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Friday, May 20, 2022

Explained: What is the ‘Long Period Average’, IMD’s benchmark for monsoon prediction?

The IMD's prediction of a normal monsoon on Thursday was based on the LPA of the 1971-2020 period, during which India received 87 cm of rain for the entire country on average

By: Explained Desk | New Delhi |
Updated: April 15, 2022 11:34:20 am
In its FAQs on the monsoon, the IMD gives the example of the LPA of the southwest monsoon rainfall over Kerala: 556 mm, 659 mm, 427 mm and 252 mm for the months of June, July, August, and September respectively. (Express Photo by Abhisek Saha)

The country is likely to receive a normal monsoon for the fourth consecutive year, the India Meteorological Department (IMD) said in its first Long Range Forecast (LRF) for this year released on Thursday (April 14).

Rainfall in the four-month June-September southwest monsoon season was in the normal range in 2019, 2020, and 2021 as well.

Long Period Average

The IMD predicts a “normal”, “below normal”, or “above normal” monsoon in relation to a benchmark “long period average” (LPA). According to the IMD, the “LPA of rainfall is the rainfall recorded over a particular region for a given interval (like month or season) average over a long period like 30 years, 50 years, etc”.

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The IMD’s prediction of a normal monsoon on Thursday was based on the LPA of the 1971-2020 period, during which India received 87 cm of rain for the entire country on average. The IMD has in the past calculated the LPA at 88 cm for the 1961-2010 period, and at 89 cm for the period 1951-2000.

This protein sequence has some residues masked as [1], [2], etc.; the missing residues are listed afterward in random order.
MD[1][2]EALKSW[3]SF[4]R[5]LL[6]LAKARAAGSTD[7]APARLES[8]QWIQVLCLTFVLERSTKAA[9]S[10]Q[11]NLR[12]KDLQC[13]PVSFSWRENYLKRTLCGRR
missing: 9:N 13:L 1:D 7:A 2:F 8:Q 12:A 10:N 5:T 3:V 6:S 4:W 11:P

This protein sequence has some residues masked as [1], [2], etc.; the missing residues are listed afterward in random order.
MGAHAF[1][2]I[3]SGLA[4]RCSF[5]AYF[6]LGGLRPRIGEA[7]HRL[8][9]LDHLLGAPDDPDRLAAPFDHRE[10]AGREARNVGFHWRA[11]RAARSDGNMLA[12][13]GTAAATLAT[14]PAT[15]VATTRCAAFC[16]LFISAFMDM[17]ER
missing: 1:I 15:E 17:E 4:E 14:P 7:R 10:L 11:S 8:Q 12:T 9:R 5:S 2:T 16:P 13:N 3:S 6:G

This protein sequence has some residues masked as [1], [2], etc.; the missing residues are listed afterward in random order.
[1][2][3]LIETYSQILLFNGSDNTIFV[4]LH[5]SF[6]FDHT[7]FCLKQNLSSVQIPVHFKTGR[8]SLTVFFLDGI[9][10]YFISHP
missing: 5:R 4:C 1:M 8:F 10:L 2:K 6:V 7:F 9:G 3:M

While this quantitative benchmark refers to the average rainfall recorded from June to September for the entire country, the amount of rain that falls every year varies from region to region and from month to month.

Therefore, along with the countrywide figure, the IMD also maintains LPAs for every meteorological region of the country — this number ranges from around 61 cm for the drier Northwest India to more than 143 cm for the wetter East and Northeast India.

In its FAQs on the monsoon, the IMD gives the example of the LPA of the southwest monsoon rainfall over Kerala: 556 mm, 659 mm, 427 mm and 252 mm for the months of June, July, August, and September respectively.

Broken down monthwise for the entire country, the LPA figures for the season are 16.36 cm for June, 28.92 cm for July, 26.13 cm for August, and 17.34 cm for September.

Why LPA is needed

The IMD records rainfall data at more than 2,400 locations and 3,500 rain-gauge stations. Because annual rainfall can vary greatly not just from region to region and from month to month, but also from year to year within a particular region or month, an LPA is needed to smooth out trends so that a reasonably accurate prediction can be made.

A 50-year LPA covers for large variations in either direction caused by freak years of unusually high or low rainfall (as a result of events such as El Nino or La Nina), as well as for the periodic drought years and the increasingly common extreme weather events caused by climate change.

Range of normal rainfall

In its forecast on Thursday, the IMD said: “Southwest monsoon seasonal (June to September) rainfall over the country as a whole is most likely to be normal (96 to 104% of LPA. Quantitatively, the monsoon seasonal (June to September) rainfall is likely to be 99% of the LPA with a model error of ± 5%. The LPA of the season rainfall over the country as a whole for the period 1971-2020 is 87 cm.”

The IMD maintains five rainfall distribution categories on an all-India scale. These are:
* Normal or near normal, when the percentage departure of actual rainfall is +/-10% of LPA, that is, between 96-104% of LPA;
* Below normal, when departure of actual rainfall is less than 10% of LPA, that is 90-96% of LPA;
* Above normal, when actual rainfall is 104-110% of LPA;
* Deficient, when departure of actual rainfall is less than 90% of LPA; and
* Excess, when the departure of actual rainfall is more than 110% of LPA.

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